A unique opportunity work teams that visit Ica get to participate in is the sharing of clean, drinking water with an underserved area of the city. Each year, our group rents a truck, hires a driver and buys 10,000 liters of water to share with the people of Alta La Tinguiña, a shanty town neighborhood not too far from where our abandoned boys home is located – all for about $35.
For many people we encounter on the trip, this water is crucial, the difference between being healthy and ill. They can spend up to half of their income on water alone, and the truck does not come through these parts too frequently. The water they buy (or receive from us) is essential to their life and is used for cooking, drinking, bathing and cleaning.
In the States, we take water for granted. I know that every morning when I wake up, there will be water in the shower (hot water, not just water) and there will be clean water from the kitchen faucet. We water our lawns to make sure they don’t turn yellow in the excessive summer heat.
Last year during one of my visits to the medical clinic Scripture Union operates in Iquitos, one of the doctors told me that the majority of the patients they treat have parasites or illnesses that come from not using clean water to cook or drink. He said that if people would have access to clean water, they would not have as many health problems and it would help solve some of the problem.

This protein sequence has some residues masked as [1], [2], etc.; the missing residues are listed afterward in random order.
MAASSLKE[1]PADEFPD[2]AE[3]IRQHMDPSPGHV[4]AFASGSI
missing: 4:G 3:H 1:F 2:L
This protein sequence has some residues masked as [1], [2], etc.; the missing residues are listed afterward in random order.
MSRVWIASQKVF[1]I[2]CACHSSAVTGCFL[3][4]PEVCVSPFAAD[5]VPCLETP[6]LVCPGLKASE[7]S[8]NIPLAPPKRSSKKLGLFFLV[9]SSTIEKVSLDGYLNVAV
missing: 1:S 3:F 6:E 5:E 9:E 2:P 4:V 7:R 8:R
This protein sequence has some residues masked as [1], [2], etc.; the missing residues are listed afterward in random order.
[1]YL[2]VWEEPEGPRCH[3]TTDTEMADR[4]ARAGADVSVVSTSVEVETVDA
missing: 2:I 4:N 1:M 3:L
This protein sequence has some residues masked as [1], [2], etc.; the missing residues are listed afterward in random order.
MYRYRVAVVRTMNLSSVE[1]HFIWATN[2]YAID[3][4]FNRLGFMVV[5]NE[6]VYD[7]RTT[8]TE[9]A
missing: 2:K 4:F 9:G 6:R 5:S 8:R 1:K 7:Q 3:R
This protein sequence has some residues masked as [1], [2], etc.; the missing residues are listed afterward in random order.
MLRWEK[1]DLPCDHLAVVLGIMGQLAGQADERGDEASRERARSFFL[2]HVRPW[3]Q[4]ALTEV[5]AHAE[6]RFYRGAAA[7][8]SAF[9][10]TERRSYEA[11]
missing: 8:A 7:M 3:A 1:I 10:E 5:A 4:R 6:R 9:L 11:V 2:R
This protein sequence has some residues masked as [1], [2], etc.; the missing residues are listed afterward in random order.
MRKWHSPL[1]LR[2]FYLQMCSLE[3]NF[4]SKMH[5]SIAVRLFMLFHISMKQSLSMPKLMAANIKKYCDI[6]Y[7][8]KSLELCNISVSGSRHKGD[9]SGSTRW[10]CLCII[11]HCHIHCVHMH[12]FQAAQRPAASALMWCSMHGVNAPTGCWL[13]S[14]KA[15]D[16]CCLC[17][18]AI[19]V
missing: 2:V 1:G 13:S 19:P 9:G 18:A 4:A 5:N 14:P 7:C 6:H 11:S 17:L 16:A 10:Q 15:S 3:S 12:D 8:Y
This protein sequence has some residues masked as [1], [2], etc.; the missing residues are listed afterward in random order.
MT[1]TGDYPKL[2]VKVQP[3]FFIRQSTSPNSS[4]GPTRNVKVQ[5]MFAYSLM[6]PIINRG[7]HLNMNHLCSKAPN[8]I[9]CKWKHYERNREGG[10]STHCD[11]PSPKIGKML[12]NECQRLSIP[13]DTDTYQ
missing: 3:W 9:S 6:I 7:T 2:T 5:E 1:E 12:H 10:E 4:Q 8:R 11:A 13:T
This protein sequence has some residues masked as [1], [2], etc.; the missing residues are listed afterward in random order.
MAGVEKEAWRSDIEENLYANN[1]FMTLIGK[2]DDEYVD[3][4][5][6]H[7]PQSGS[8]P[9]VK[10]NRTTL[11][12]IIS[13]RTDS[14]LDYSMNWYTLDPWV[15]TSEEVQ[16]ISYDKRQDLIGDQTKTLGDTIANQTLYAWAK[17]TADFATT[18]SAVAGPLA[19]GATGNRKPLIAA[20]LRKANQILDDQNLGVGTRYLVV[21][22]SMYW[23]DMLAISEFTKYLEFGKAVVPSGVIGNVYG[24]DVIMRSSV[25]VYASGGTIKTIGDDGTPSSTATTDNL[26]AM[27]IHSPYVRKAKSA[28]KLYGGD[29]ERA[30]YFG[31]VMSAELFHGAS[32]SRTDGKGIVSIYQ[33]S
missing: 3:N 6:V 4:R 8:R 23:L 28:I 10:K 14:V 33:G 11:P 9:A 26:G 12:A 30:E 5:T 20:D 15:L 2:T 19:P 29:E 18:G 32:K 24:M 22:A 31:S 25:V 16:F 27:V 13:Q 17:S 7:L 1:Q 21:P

We equate delivering this clean water as Jesus being the living water of our lives. Without Jesus, life is just more difficult, we might fall ill, or have complications, but with the living water running through us, all things are possible. When somebody thanks me as a gringa for filling their buckets with water, I let them know that it isn’t me giving them water, but God. Yes, I paid for the water, the truck rental, the driver, but I was given the ability to do so from God. And only from His blessing am I able to share with others what He has given me.
Sarah, sitting on the back of the water truck.
A bucket full of clean drinking water.
An old container that is now being used to store water. This was originally used to store phosphoric acid.